The acting attorney general informed the Trump White House late last month that she believed Michael Flynn had misled senior administration officials about the nature of his communications with the Russian ambassador to the United States, and warned that the national security adviser was potentially vulnerable to Russian blackmail, current and former U.S. officials said.

The message, delivered by Sally Q. Yates and a senior career national security official to the White House counsel, was prompted by concerns that Flynn, when asked about his calls and texts with the Russian diplomat, had told Vice ­President-elect Mike Pence and others that he had not discussed the Obama administration sanctions on Russia for its interference in the 2016 election, the officials said. It is unclear what the White House counsel, Donald McGahn, did with the information.

The Trump administration had known about this for a month, but the Post’s scoop forced their hand on what was essentially hidden old news:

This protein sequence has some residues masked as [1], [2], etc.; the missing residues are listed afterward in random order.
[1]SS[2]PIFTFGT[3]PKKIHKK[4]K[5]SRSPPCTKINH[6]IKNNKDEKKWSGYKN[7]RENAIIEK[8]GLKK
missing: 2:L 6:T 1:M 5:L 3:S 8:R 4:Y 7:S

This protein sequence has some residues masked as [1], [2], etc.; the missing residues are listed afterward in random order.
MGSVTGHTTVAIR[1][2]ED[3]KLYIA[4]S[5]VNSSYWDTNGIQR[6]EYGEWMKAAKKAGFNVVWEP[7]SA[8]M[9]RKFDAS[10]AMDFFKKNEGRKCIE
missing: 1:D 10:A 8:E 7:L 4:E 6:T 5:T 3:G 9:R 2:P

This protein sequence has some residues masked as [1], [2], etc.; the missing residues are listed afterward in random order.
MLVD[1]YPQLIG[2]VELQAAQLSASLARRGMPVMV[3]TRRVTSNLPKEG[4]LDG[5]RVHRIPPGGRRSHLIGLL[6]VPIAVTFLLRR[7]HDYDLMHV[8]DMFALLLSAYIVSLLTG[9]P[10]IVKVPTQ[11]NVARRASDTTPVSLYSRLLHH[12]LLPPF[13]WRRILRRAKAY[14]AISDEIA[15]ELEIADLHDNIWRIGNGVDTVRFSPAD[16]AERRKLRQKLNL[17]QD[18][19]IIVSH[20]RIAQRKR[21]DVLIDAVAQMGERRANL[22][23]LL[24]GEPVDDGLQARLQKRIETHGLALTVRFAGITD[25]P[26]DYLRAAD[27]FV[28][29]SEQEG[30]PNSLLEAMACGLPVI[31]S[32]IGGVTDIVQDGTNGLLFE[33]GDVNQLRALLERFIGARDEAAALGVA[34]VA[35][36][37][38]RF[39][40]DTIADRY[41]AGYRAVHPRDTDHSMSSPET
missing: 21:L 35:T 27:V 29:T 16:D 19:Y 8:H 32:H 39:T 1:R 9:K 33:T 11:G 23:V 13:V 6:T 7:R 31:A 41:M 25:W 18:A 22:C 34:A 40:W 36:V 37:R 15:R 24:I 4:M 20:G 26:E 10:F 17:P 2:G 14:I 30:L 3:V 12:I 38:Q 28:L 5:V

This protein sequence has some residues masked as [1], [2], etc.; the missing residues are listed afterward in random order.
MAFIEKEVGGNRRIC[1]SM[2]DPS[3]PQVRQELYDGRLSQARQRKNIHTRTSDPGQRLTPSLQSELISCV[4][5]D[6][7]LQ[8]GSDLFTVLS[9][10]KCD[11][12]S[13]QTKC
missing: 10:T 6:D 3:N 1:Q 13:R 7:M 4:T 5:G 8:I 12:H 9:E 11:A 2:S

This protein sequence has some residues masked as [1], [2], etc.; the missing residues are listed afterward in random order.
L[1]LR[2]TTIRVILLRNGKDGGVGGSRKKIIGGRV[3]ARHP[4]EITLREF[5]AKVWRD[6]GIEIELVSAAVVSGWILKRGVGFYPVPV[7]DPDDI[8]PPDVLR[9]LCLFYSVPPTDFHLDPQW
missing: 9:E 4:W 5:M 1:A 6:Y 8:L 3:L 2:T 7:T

In the waning days of the Obama administration, James R. Clapper Jr., who was the director of national intelligence, and John Brennan, the CIA director at the time, shared Yates’s concerns and concurred with her recommendation to inform the Trump White House. They feared that “Flynn had put himself in a compromising position” and thought that Pence had a right to know that he had been misled, according to one of the officials, who, like others, spoke on the condition of anonymity to discuss intelligence matters.

A senior Trump administration official said before Flynn’s resignation that the White House was aware of the matter, adding that “we’ve been working on this for weeks.”

But there’s a kicker:

The current and former officials said that although they believed that Pence was misled about the contents of Flynn’s communications with the Russian ambassador, they couldn’t rule out that Flynn was acting with the knowledge of others in the transition.

So, did Trump tell Flynn to assure the Russians things would be just fine for them in the new Trump years? No one knows, but this has been going on for quite some time: